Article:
Once an initial attestation in compliance with the new rules has been
established, electronic signatures must be obtained through a signing
process that meets the following requirements:
- The signatory must present a physical, logical or digital credential that
authenticates the signatory’s individual identity.
- The EDGAR Filer Manual defines the term “credential” as “an object or
data structure exclusively possessed and controlled by an individual to
assert identity and provide for authentication,” which would include a
driver’s license, passport, passcode or credential chip on an
employer-issued ID badge.
- Commentators have observed that the email address and identity
verification protocols employed by the leading electronic signature
transaction management programs would qualify as a “credential” for
purposes of the new rules.
- The electronic signature is produced in a manner that reasonably provides
for non-repudiation of the signature.
- According to the EDGAR Filer Manual, “non-repudiation” means assurance
that an individual cannot falsely deny having performed a particular
- Most electronic signature platforms combine an electronic signature with
public key encryption to provide for non-repudiation by enabling the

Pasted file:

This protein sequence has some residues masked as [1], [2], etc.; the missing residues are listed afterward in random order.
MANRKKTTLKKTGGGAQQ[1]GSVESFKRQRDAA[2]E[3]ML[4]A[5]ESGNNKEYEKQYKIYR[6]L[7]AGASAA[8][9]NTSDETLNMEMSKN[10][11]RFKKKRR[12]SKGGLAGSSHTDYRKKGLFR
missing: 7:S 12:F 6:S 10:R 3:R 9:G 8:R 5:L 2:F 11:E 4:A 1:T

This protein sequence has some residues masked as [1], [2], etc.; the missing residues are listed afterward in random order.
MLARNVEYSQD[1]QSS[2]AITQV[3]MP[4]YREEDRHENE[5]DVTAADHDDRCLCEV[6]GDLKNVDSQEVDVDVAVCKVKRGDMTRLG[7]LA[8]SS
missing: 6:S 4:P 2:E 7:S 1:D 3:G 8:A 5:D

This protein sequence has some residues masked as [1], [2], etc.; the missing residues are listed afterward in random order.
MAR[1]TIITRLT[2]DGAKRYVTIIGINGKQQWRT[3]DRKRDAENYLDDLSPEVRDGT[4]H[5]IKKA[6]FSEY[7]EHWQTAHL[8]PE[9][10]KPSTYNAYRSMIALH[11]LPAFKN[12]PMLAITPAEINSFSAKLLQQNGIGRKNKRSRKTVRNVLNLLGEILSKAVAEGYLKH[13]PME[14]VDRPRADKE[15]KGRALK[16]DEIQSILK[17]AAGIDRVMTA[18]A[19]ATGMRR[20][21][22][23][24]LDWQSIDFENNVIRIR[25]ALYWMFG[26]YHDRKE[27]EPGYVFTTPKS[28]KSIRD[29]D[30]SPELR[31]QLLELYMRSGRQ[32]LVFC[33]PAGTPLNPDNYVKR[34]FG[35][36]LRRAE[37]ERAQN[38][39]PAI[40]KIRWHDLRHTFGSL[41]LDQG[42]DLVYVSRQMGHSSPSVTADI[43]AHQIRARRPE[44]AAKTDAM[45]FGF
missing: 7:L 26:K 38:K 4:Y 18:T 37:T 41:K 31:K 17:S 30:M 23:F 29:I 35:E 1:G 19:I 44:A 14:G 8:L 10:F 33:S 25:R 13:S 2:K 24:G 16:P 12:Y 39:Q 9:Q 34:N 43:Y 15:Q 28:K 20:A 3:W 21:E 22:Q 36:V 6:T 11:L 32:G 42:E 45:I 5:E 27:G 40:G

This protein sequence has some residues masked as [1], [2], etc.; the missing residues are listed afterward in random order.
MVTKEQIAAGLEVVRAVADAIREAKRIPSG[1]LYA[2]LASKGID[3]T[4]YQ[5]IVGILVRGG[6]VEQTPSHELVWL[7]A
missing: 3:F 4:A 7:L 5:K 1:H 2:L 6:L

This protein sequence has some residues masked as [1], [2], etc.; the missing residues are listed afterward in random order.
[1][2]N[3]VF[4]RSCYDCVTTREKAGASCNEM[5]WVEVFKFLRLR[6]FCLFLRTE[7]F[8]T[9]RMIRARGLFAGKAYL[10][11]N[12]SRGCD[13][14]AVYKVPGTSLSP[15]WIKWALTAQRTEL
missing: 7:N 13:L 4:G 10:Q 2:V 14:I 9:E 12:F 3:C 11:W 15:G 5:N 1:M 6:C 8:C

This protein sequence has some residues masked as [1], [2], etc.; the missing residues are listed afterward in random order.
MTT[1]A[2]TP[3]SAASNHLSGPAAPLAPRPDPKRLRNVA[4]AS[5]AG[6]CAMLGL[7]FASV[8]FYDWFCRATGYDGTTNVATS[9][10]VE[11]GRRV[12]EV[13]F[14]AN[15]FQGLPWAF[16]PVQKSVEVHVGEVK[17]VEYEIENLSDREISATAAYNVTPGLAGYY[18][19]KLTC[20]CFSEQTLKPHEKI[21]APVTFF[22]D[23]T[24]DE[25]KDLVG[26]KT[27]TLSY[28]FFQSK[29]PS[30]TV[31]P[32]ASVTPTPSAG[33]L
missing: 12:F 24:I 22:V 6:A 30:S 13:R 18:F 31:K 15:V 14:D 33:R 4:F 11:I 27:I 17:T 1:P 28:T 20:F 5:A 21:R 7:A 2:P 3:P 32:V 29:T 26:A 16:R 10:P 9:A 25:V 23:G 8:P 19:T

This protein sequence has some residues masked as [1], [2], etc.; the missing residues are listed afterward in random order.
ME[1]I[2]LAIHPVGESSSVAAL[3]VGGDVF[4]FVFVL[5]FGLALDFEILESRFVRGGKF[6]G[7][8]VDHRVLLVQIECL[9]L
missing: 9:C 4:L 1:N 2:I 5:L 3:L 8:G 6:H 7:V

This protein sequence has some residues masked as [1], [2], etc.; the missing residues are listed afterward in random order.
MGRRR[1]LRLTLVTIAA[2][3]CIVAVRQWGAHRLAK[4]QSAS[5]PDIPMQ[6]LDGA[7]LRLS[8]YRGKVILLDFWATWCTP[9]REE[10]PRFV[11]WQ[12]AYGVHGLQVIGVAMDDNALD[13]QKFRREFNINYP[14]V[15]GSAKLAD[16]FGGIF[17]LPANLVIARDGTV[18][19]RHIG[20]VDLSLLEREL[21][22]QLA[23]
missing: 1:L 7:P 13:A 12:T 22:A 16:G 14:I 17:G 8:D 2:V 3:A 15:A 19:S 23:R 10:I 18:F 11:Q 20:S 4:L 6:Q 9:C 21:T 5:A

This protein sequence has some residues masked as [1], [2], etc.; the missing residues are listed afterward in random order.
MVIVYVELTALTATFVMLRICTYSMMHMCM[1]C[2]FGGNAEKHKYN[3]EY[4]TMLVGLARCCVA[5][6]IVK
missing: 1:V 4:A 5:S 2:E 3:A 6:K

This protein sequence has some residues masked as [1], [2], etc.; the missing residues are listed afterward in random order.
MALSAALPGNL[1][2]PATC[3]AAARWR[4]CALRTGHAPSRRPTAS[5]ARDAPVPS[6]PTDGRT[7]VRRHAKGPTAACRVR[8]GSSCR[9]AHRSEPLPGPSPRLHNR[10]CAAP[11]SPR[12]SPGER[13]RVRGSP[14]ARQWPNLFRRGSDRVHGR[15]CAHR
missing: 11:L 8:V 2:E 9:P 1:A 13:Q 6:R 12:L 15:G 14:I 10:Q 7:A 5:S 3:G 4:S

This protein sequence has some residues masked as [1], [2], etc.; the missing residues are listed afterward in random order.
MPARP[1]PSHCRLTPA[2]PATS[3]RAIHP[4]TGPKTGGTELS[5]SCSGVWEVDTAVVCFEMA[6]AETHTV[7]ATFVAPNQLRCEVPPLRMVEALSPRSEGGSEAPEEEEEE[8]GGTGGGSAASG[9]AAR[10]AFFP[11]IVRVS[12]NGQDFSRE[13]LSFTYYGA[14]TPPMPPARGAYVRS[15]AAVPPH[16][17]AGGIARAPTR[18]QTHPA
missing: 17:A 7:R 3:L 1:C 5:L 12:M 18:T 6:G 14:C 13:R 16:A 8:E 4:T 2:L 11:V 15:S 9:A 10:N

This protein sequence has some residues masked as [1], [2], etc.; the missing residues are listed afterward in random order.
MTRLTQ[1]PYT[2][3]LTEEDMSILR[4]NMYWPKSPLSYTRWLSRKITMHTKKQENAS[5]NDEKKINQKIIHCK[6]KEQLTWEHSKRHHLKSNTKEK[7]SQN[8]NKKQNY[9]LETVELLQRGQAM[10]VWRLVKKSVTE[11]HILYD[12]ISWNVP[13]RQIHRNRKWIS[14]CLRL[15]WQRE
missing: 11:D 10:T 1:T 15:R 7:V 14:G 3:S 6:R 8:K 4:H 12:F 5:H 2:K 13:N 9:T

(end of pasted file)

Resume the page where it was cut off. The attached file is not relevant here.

recipient of the electronic signature to validate the source of the
electronic signature with a reasonable degree of accuracy, assuming that
the signatory’s account with that platform has not been compromised.
- The signature must be attached, affixed or otherwise logically associated
with the signature page or document being signed.
- A time stamp must be included to record the date and time of the
- Electronic signature transaction management programs, such as DocuSign
and Adobe Sign, generate a time stamp when the document is electronically
These requirements are meant to be technologically neutral and allow for
different types and forms of electronic signatures as long as the process
for obtaining such electronic signature meets the above requirements.
However, commentators expect that many companies will satisfy these
requirements with third-party software already in use, such as DocuSign and
Consistent with the definition of the term in the Federal Electronic
Signatures in Global and National Commerce (E-SIGN) Act, the EDGAR Filer
Manual defines “electronic signature” as “an electronic sound, symbol, or
process attached to or logically associated with a record and executed or
adopted by a person with the intent to sign the record.” Given the broad
definition of “electronic signature,” some commentators suggest it would be